CA6: Looking at hash values on images of CP didn’t expand the private search

Officers looking at the hash information on child pornography images sent from NCMEC who got them from gmail wasn’t expansion of the private search under Jacobsen and Walter. United States v. Miller, 2020 U.S. App. LEXIS 37787 (6th Cir. Dec. 3, 2020):

Applying this test, we must ask whether Google’s hash-value search of the files using its digital eyes made it virtually certain that Detective Schihl would discover no more than what Google had learned when he viewed the images with his human eyes. Jacobsen, 466 U.S. at 119. We are helped in this endeavor by two thoughtful decisions applying the private-search doctrine in this new context. Reddick, 900 F.3d at 638-39; Ackerman, 831 F.3d at 1305-07.

In Ackerman, AOL matched one image in the defendant’s email with a child-pornography hash value. AOL sent the email and its four images to NCMEC. 831 F.3d at 1294. An NCMEC analyst viewed the email and images. Id. In an opinion by then-Judge Gorsuch, the Tenth Circuit held that NCMEC’s search exceeded the scope of AOL’s search. Id. at 1305-06. AOL learned only that a single image had a hash-value match, but the NCMEC analyst viewed the entire email. Id. The analyst’s search thus disclosed a lot more information: whether the other images were child pornography and whether the email contained correspondence. Id. Yet Ackerman reserved whether its holding would change if the analyst had viewed only the one image. Id. at 1306.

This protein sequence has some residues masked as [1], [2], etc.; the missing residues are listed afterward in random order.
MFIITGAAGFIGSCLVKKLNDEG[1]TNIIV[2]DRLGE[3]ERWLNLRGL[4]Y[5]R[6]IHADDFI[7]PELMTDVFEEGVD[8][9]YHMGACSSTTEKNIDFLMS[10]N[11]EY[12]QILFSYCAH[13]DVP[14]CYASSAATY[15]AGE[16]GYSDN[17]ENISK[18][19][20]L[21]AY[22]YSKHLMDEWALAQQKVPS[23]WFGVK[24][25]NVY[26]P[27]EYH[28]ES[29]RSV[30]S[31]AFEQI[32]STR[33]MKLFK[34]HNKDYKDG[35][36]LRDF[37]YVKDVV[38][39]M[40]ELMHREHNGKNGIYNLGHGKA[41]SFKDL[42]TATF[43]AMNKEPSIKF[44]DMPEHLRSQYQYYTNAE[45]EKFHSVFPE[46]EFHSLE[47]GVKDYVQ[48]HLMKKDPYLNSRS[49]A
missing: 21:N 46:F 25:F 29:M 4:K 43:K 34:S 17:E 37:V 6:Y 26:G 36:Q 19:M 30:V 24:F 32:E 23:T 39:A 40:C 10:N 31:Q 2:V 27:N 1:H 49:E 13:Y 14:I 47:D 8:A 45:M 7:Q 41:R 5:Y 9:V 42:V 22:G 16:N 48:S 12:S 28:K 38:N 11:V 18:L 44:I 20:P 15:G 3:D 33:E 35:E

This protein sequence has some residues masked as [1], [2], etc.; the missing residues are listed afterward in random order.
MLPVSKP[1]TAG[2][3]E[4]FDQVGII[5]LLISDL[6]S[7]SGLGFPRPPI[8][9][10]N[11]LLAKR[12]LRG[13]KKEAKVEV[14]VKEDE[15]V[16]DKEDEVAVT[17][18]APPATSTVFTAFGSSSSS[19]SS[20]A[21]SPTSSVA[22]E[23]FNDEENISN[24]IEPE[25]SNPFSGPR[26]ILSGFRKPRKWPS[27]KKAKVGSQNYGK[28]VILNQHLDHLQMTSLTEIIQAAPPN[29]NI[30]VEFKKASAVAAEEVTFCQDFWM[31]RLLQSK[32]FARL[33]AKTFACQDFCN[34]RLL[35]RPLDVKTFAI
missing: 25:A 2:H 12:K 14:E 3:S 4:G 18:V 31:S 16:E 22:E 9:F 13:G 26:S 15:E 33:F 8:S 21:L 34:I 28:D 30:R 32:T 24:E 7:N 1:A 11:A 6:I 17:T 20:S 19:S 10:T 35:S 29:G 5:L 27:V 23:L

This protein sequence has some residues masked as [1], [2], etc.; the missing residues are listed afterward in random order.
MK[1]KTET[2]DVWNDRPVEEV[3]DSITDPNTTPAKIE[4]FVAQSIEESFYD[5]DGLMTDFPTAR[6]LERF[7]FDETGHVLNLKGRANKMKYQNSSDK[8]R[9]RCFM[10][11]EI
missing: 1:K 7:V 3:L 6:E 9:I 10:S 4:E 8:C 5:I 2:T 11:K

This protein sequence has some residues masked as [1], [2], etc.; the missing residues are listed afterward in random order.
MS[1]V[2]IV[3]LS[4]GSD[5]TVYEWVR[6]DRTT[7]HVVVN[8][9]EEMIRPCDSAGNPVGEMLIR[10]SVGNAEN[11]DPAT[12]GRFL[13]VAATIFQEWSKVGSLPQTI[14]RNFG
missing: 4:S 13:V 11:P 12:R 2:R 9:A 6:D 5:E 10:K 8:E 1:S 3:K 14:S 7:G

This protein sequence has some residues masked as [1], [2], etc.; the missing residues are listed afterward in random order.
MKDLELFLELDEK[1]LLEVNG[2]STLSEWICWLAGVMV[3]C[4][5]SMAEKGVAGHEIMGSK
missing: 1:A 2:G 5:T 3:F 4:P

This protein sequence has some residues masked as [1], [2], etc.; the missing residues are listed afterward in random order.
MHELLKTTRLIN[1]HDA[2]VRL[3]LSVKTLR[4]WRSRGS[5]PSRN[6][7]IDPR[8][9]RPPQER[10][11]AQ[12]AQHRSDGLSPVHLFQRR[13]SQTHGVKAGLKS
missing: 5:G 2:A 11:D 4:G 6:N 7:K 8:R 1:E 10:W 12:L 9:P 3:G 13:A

In Reddick, the Fifth Circuit considered this reserved question. There, the defendant loaded images into a Microsoft account with hash values matching child pornography. 900 F.3d at 637-38. Microsoft sent the images to NCMEC, which shared them with a detective. Id. at 638. The court held that the detective’s viewing did not exceed the scope of Microsoft’s search. Id. at 639. It gave two reasons. Microsoft’s hash-value matching allowed it to identify child pornography “with almost absolute certainty[.]” Id. (citation omitted). And the detective’s viewing “was akin to the government agents’ decision to conduct chemical tests on the white powder in Jacobsen.” Id.

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